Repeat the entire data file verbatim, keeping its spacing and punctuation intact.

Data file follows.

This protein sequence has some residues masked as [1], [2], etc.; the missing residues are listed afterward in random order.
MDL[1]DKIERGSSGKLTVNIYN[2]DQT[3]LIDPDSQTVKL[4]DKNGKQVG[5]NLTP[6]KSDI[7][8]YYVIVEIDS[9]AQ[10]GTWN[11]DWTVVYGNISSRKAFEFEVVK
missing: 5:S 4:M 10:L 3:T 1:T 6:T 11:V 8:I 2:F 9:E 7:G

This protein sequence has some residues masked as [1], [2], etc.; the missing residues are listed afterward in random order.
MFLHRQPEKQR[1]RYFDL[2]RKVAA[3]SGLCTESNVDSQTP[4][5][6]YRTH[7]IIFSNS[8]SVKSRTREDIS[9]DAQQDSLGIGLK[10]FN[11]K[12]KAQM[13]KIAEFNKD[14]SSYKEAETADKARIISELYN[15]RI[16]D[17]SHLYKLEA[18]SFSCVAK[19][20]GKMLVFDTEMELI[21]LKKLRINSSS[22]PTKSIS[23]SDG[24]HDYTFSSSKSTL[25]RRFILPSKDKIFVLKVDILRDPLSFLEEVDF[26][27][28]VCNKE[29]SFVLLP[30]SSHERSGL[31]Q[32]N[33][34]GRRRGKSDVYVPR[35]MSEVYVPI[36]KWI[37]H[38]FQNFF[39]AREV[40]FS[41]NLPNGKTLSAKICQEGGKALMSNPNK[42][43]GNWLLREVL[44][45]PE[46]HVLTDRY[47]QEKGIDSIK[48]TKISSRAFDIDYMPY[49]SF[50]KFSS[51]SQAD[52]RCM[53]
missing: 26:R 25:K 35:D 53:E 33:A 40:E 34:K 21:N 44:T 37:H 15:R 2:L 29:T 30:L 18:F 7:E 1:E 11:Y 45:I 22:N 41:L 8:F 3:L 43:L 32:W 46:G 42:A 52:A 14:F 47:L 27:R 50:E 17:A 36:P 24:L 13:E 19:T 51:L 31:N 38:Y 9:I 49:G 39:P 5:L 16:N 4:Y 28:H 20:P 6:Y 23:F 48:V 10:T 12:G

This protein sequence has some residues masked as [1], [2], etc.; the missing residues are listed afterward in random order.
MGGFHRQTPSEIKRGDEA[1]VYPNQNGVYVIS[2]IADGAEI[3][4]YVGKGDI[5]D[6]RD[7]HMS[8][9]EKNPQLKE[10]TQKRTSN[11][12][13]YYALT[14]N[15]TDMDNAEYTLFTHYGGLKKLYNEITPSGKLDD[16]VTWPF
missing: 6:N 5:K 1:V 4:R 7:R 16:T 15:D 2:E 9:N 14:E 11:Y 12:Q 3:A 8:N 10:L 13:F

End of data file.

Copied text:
This protein sequence has some residues masked as [1], [2], etc.; the missing residues are listed afterward in random order.
MDL[1]DKIERGSSGKLTVNIYN[2]DQT[3]LIDPDSQTVKL[4]DKNGKQVG[5]NLTP[6]KSDI[7][8]YYVIVEIDS[9]AQ[10]GTWN[11]DWTVVYGNISSRKAFEFEVVK
missing: 5:S 4:M 10:L 3:T 1:T 6:T 11:V 8:I 2:F 9:E 7:G

This protein sequence has some residues masked as [1], [2], etc.; the missing residues are listed afterward in random order.
MFLHRQPEKQR[1]RYFDL[2]RKVAA[3]SGLCTESNVDSQTP[4][5][6]YRTH[7]IIFSNS[8]SVKSRTREDIS[9]DAQQDSLGIGLK[10]FN[11]K[12]KAQM[13]KIAEFNKD[14]SSYKEAETADKARIISELYN[15]RI[16]D[17]SHLYKLEA[18]SFSCVAK[19][20]GKMLVFDTEMELI[21]LKKLRINSSS[22]PTKSIS[23]SDG[24]HDYTFSSSKSTL[25]RRFILPSKDKIFVLKVDILRDPLSFLEEVDF[26][27][28]VCNKE[29]SFVLLP[30]SSHERSGL[31]Q[32]N[33][34]GRRRGKSDVYVPR[35]MSEVYVPI[36]KWI[37]H[38]FQNFF[39]AREV[40]FS[41]NLPNGKTLSAKICQEGGKALMSNPNK[42][43]GNWLLREVL[44][45]PE[46]HVLTDRY[47]QEKGIDSIK[48]TKISSRAFDIDYMPY[49]SF[50]KFSS[51]SQAD[52]RCM[53]
missing: 26:R 25:K 35:D 53:E 33:A 40:E 34:K 21:N 44:T 37:H 15:R 2:L 29:T 30:L 18:F 7:E 1:E 11:Y 45:I 22:N 41:L 8:F 3:L 43:L 32:W 46:G 42:A 52:A 14:F 47:L 27:R 50:E 17:A 36:P 24:L 13:E 19:T 51:L 31:N 38:Y 9:I 49:G 39:P 5:L 16:N 4:Y 28:H 20:P 6:Y 23:F 48:V 10:T 12:G

This protein sequence has some residues masked as [1], [2], etc.; the missing residues are listed afterward in random order.
MGGFHRQTPSEIKRGDEA[1]VYPNQNGVYVIS[2]IADGAEI[3][4]YVGKGDI[5]D[6]RD[7]HMS[8][9]EKNPQLKE[10]TQKRTSN[11][12][13]YYALT[14]N[15]TDMDNAEYTLFTHYGGLKKLYNEITPSGKLDD[16]VTWPF
missing: 6:N 5:K 1:V 4:R 7:R 16:T 15:D 2:E 9:N 14:E 11:Y 12:Q 3:A 8:N 10:L 13:F